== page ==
Thursday, December 07, 2006

The Decline of the American Comedy Club

Accordingly, this is written in the most politically correct fashion I can muster.

I think everybody reading will be familiar with the Michael "Kramer" Richards story, where Richards responded to a heckler by repeatedly using a racial slur. The follow-up is that the comedy club where this occurred forbade all future acts from using the word in their club.

Daman Wayans promptly violated the ban. He was fined and banned from the Club. Story. I imagine Dave Chappelle won't be welcome there anymore. In fact, so many black stand-up comedians use the word and stand to be banned, that it might begin to look like a conspiracy to keep the black comic down. But I digress.

Hey- the club belongs to the owners. They are free to set their own policy... except with regard to smoking, and perhaps soon, trans-fats.

This turn of events is sad, though. Comedy clubs used to be the bastians of uncomfortable free speech and the home of the uncomfortable word. Lenny Bruce was arrested for using words in some cities. George Carlin expanded upon the boundaries Bruce opened with his "Seven Words You Can't Say On Television" routine. Now clubs ban the use of an uncomfortable word, even if uttered by a man who is of the group the slur targets.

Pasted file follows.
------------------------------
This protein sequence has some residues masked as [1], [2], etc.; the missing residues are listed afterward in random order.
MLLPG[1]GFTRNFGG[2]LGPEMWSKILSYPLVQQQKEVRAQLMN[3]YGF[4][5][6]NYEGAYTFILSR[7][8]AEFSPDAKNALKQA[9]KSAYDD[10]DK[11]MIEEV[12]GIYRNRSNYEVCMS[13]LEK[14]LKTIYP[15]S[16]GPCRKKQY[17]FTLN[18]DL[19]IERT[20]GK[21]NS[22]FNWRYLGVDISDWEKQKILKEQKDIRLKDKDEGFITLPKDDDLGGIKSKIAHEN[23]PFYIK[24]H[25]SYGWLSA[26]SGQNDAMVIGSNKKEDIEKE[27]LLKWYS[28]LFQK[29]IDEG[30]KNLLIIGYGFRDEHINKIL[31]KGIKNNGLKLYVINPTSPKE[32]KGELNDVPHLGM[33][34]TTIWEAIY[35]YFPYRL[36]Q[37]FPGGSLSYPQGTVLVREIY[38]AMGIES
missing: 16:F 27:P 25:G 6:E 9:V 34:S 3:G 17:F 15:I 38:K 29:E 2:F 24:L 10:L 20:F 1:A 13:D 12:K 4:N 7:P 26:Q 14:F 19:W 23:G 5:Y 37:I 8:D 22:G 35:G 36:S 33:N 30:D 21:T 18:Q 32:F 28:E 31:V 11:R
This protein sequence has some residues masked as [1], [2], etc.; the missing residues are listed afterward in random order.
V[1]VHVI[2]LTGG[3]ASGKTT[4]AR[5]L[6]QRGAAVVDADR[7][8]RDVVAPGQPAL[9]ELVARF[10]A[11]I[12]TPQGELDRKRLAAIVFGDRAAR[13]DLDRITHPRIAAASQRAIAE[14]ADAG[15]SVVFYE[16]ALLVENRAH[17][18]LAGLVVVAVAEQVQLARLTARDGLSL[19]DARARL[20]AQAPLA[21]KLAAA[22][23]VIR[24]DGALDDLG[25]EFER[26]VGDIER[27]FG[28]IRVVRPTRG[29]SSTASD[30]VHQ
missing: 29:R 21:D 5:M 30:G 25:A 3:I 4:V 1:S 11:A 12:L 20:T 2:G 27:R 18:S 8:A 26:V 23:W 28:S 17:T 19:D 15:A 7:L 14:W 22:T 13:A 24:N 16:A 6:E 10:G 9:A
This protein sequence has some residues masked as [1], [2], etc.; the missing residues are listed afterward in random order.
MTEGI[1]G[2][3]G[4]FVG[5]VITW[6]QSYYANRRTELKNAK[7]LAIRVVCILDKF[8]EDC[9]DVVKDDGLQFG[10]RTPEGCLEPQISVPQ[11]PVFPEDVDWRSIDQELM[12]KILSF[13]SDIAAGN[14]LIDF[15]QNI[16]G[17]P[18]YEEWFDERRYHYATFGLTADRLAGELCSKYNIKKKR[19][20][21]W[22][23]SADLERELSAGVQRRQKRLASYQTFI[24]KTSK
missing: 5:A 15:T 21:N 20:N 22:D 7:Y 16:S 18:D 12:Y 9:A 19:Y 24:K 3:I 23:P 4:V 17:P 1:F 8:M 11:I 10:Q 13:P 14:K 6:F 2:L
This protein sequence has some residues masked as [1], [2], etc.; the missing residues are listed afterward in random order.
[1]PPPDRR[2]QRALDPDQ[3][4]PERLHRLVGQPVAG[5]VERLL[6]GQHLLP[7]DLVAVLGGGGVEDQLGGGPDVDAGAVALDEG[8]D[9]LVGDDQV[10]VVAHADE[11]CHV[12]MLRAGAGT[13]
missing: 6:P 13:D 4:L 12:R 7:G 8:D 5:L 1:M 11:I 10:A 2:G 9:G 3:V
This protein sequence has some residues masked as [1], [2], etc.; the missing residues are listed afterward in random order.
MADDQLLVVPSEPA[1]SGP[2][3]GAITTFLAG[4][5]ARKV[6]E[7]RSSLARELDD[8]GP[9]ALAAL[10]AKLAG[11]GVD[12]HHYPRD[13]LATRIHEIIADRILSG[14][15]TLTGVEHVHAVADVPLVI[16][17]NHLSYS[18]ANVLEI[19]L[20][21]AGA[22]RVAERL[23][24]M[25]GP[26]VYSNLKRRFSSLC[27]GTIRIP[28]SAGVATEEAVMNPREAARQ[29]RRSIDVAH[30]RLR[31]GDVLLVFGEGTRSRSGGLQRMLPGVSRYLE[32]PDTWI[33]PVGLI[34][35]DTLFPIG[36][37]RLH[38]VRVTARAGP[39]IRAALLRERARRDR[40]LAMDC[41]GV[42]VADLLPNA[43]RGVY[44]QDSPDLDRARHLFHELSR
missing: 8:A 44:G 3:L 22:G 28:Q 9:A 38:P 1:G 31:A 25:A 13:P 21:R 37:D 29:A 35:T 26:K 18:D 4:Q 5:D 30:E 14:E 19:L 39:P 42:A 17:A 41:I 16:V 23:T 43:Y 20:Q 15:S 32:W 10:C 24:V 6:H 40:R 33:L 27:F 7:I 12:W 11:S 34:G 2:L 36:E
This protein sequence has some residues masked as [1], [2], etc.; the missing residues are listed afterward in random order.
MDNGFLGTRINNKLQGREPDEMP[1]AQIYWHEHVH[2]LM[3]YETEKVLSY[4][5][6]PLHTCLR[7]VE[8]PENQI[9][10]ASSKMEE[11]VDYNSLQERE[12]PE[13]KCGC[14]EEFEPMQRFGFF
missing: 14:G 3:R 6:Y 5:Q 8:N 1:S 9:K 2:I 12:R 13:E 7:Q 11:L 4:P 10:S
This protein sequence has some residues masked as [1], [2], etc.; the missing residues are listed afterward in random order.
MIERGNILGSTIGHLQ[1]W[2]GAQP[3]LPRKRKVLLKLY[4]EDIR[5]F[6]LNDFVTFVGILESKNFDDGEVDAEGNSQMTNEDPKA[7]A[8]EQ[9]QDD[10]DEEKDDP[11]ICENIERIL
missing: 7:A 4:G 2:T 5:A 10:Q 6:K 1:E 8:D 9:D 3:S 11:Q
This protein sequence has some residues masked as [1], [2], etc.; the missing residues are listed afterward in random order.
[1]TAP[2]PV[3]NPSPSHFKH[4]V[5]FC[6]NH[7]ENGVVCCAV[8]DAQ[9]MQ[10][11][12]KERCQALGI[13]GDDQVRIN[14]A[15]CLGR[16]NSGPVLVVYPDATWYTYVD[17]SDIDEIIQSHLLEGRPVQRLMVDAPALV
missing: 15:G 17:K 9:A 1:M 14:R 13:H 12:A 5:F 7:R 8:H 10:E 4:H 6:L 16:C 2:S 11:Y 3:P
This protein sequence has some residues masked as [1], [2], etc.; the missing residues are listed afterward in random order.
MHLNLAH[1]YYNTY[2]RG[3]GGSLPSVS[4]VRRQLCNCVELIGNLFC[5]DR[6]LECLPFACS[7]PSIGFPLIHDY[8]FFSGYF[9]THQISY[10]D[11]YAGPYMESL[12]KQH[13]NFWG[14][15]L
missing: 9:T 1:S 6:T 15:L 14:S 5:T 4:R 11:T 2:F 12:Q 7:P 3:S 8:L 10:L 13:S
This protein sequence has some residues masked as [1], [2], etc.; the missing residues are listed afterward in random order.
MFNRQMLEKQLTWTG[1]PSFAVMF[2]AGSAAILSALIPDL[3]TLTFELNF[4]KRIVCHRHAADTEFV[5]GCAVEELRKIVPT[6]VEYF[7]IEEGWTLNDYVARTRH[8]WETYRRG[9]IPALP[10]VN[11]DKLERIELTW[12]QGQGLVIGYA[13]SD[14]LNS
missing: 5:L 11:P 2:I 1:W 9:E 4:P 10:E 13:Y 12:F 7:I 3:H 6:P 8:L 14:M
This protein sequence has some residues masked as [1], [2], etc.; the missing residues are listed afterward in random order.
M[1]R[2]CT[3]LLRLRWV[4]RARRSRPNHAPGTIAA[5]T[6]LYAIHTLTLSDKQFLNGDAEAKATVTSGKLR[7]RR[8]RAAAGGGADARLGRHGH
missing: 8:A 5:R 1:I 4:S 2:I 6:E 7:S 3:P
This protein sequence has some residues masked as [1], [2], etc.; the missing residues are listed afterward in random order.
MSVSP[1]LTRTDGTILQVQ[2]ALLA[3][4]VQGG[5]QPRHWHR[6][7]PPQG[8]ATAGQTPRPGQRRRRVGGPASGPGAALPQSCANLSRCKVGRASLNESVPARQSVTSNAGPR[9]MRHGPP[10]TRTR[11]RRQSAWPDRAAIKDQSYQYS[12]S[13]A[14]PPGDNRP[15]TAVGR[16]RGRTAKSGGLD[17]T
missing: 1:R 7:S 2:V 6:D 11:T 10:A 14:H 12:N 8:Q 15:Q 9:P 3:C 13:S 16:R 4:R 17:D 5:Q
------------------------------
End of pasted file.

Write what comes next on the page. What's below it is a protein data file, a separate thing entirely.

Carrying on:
Well, good for Wayans! He ought to use the word and give a little history lesson for good measure. The owners of that LA club sure could use it. I'll grant that the pop culture use of this particular epithet is disturbingly overused, and in my opinion, disturbingly embraced by some in the group the slur targets. However, if someone tells me that a word that might describe me has been banned, I'll take a moment from my busy schedule to endulge in a gratituitous overuse for a few minutes, just to show my opposition to any attempts to evade the real issues that bely the word by wishing it to be gone from existence.

Here's a link to an interesting discourse between aspiring comics and comedy fans, taking on the issue of free speech vs. censorship. Beware salty language!


Robert Enders said...

Can we still say the "h-word" when we are refering to Caucasians? I was thinking about doing stand up and I need a good ethnic slur by which to refer to myself.

Anonymous said...

Lenny Bruce was arrested for using words in some cities.
There is the only argument necessary in my book.

If we are to live in a society that barrs you from using certain words and having certain thoughts, who is going to make sure that more and more words. And more and more ideas become forbidden?
How are we any different than other governments who ban things we consider normal, like democracy ....and freedom of speech?

Voltaire would so have Wayans back.